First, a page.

Boris Yeltsin Dead at 76

Boris Nikolaievich Yelstin is dead. Many are sure to evaluate his legacy over the coming days and years. Almost universally hailed as “democratic” in the West, Yeltsin’s rule was a complicated mix of democracy, authoritarianism, oligarchy, theft, corruption, crime, and gangster capitalism. It was a time of hope and fear for the average Russian. Gone was the authoritarianism of the Soviet system, but that vacuum also produced an uneasy feeling of what came next. A spirit of democracy quickly filled that vacuum only to flutter out as “western” democracy became associated with the utter destruction of the Russian social and economic base. Time doesn’t permit to cite the relevant statistics on the precipitous collapse of the standard of living in the 1990s.

Yeltsin, among many things, will be remembered for standing on a tank in Moscow thus preventing counter-revolution, bombarding the White House with tanks, shaking his tail feather during his election campaign, arriving to Berlin drunk, and playing tennis.

Yeltsin will also be remembered for the Chechen War. It was hardly a “small victorious war,” as he and his handlers hoped. Russia’s defeat led to a brief d?tente between Moscow and Grozny in the form of a quasi-independent, though not internationally recognized, Ichkeria.

Yeltsin will be remembered for introducing the world of Vladimir Putin. A virtually unknown figure in 1999 when he became Prime Minister, Putin was originally viewed in Russian oligarchic circles as a manageable bureaucrat who would rule in their name. He wasn’t and what Russia looks like today is very much a result of Putin’s efforts to tame the oligarchy. In this sense, present day Russia is also in part laid in Yeltsin’s lap.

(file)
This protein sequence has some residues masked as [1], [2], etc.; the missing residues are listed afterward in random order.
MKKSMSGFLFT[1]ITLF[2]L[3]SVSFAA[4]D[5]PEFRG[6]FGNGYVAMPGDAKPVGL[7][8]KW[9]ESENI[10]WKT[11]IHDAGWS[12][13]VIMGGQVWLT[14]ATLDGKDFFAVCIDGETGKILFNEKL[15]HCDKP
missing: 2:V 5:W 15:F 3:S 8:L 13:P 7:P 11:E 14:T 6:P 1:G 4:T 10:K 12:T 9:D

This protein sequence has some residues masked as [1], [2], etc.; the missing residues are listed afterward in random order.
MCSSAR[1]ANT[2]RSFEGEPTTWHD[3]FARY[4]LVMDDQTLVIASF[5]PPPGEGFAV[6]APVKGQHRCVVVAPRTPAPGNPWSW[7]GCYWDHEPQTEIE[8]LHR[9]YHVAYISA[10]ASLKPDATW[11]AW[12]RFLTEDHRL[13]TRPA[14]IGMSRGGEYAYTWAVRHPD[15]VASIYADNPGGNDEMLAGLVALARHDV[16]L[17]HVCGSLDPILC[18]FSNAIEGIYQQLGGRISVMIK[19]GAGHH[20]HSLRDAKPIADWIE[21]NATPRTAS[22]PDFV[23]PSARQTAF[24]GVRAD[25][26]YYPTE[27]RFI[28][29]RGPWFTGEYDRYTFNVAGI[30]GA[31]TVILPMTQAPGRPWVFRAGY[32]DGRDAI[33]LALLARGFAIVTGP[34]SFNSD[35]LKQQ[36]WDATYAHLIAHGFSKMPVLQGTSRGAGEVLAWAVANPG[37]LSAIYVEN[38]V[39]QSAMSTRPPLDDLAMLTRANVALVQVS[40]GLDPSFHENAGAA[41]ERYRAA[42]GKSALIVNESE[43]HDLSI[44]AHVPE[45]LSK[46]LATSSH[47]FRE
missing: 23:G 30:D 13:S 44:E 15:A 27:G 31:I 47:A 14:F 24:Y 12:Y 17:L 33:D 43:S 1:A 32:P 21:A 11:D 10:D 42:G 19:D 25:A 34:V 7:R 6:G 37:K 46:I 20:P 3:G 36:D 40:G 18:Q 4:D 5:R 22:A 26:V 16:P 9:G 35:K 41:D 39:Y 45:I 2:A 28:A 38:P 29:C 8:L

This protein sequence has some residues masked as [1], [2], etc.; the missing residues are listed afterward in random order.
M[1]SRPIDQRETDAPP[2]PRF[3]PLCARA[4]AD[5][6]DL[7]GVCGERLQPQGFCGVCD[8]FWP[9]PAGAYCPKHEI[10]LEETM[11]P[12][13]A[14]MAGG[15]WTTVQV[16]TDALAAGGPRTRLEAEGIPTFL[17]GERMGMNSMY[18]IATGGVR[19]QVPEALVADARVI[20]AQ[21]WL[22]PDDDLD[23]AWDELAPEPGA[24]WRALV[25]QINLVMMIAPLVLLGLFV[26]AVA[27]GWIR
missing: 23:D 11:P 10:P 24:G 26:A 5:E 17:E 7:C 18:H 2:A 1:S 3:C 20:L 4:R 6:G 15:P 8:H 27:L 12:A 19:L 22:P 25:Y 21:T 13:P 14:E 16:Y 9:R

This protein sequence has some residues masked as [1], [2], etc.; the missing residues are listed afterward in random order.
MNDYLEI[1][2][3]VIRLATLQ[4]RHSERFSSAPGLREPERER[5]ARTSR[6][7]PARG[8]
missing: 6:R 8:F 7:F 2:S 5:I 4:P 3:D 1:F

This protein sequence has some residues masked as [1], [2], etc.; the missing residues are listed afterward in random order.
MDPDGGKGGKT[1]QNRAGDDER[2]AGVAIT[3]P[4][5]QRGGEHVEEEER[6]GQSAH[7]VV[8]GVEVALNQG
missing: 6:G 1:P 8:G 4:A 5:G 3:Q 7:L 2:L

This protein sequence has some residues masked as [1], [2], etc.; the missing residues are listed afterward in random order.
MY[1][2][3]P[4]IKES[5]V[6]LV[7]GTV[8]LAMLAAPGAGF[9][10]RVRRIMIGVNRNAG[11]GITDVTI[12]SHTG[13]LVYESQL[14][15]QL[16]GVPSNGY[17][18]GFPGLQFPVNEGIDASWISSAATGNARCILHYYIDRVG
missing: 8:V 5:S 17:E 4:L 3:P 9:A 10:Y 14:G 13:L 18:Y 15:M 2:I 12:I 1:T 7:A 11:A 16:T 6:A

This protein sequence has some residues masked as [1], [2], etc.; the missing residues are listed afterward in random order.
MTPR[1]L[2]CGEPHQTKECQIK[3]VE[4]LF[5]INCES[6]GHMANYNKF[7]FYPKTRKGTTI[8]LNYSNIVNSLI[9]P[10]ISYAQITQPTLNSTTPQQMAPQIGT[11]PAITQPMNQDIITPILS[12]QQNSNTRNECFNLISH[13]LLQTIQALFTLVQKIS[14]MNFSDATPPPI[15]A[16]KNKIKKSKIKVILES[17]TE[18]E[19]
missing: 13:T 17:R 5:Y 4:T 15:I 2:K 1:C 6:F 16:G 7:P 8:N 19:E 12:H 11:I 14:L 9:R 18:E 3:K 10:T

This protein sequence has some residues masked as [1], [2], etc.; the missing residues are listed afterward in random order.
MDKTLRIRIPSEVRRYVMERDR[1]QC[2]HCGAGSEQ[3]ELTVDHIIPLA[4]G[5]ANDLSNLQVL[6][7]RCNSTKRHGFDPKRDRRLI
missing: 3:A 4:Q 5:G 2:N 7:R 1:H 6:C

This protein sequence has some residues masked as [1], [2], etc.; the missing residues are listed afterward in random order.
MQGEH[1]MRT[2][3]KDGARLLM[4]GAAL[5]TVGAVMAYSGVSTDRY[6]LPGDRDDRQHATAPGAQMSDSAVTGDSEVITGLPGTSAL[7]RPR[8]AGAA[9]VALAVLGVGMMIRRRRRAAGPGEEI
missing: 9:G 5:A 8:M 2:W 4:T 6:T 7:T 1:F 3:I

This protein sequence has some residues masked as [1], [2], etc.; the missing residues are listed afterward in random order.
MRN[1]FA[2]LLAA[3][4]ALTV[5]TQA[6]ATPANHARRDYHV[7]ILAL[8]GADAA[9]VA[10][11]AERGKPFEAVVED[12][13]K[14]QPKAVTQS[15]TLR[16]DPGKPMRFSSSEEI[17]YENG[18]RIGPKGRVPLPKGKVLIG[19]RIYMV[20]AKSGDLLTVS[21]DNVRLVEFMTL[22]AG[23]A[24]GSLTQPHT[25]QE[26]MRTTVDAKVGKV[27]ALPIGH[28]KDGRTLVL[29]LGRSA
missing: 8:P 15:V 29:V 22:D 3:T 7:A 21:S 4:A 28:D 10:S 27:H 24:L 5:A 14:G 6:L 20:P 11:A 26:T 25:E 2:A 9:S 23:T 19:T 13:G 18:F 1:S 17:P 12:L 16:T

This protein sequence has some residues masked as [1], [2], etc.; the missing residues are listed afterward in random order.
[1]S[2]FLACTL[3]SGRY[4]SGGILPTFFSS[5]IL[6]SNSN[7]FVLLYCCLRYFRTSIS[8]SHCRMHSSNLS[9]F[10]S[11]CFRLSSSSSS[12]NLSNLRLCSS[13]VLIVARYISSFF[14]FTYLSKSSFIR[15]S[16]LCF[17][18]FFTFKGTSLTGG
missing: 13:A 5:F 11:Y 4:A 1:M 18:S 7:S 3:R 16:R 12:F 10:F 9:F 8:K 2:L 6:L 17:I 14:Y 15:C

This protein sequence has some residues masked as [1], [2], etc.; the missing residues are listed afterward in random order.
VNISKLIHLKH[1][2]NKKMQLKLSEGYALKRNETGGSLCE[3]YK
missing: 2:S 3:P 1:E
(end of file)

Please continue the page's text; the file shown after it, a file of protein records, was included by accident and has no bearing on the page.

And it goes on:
Lastly, in thinking about Yelstin’s presidency, one can’t help make analogies to the 1920s. Also an economically chaotic and socially disastrous yet politically and culturally vibrant time, the 1920s was the hope for a new, democratic Russia. Small “d” democracy was too squashed in the 1920s resulting in Stalin. Stalin, like Putin, was also viewed as manageable by the Bolshevik oligarchy. This underestimation ushered in their demise in the Terror of the 1930s.

While I reject any comparison of Putin to Stalin, the similar historical trajectory of the 1920s and 1990s can’t be denied. Chaos begot stability, but stability came with the cost of crushing of democracy. In my view, it is Yeltsin’s role in this historical echo that will stand out as his most enduring legacy.

Obituaries on Yeltsin abound. Here is a tentative list.

NY Times

Boris Yeltsin, Russia’s First Post-Soviet Leader, Is Dead

Defining Boris Yeltsin

LA Times

Boris Yeltsin, former Russian president, dies

Major events in the life of Boris Yeltsin

Washington Post

Former Russian Leader Boris Yeltsin, 76, Dies

BBC News

Obituary: Boris Yeltsin

RIA Novosti

Russia’s first President Yeltsin dies at 76

More obituaries and analysis are sure to follow in the coming days.

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